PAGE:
Sunday, March 12, 2006
Clarification Part I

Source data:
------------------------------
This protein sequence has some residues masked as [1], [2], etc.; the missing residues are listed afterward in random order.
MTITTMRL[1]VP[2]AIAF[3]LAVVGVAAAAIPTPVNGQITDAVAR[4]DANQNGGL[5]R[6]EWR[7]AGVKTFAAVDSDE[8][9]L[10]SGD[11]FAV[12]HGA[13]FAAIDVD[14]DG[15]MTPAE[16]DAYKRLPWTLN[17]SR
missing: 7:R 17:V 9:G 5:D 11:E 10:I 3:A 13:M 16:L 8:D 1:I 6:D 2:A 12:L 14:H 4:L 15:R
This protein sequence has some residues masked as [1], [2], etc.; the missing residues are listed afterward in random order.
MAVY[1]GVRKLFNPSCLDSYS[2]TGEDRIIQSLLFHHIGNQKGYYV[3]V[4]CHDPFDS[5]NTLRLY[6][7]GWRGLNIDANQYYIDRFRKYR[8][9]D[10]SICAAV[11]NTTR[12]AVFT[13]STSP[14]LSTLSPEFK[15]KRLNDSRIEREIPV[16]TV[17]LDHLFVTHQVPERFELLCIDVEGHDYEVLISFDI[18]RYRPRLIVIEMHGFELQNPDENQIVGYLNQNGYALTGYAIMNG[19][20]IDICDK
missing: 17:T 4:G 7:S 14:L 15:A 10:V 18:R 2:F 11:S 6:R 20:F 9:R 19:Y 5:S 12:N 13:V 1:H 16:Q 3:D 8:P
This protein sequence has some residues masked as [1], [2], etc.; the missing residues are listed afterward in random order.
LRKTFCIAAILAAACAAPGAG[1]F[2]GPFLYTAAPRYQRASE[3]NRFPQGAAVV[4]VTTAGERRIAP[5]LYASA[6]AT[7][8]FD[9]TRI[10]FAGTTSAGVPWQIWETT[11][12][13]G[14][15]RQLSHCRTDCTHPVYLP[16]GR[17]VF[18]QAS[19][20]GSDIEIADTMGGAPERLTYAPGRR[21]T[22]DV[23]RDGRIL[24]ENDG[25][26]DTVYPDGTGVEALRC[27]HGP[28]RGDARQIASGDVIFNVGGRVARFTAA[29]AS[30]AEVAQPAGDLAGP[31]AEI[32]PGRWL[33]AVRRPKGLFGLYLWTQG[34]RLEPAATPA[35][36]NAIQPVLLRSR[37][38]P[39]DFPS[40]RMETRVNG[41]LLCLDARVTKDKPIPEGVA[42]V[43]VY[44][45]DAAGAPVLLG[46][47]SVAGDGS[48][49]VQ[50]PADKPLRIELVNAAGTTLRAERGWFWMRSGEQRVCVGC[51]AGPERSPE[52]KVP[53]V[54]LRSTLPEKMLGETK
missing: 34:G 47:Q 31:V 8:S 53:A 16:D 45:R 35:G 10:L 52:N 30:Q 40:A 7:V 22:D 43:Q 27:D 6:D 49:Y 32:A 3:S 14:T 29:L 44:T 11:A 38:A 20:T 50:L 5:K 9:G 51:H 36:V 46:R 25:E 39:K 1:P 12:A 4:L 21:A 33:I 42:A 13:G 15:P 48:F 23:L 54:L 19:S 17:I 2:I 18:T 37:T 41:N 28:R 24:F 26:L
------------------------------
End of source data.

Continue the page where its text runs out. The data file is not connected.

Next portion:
I've seen one thread of the preceding entry a bit more clearly, and want to share that now. If a film is made that effectively tells a story about women or people of color, that process simultaneously gives work to members of those respective groups. Over time, the pool of successful actresses and performers of color grows in direct relation to the number of films dealing with their experiences. That process does not happen for queers (do I have to keep writing glbt or are you with me?). There may be a growing number of films dealing with queer experiences, but almost always they are portrayed by straight actors. I would argue there is even a strong preference for casting straight actors, either because of homophobia among the powers that be, or because of the perceived homophobia of the target audience. So while the number of images may be increasing, the number of actors benefitting from the increased visibility isn't growing at all, at least not through that method. "Will & Grace" did not lead to a single actor coming out during it's entire run (unless Sean B. Hayes finally broke his policy of refusing to answer the question, and somehow I missed it). I am glad for the rise in the number of queer characters in film and TV, but if we want an increase of openly queer actors, the push for that is going to come in some other way.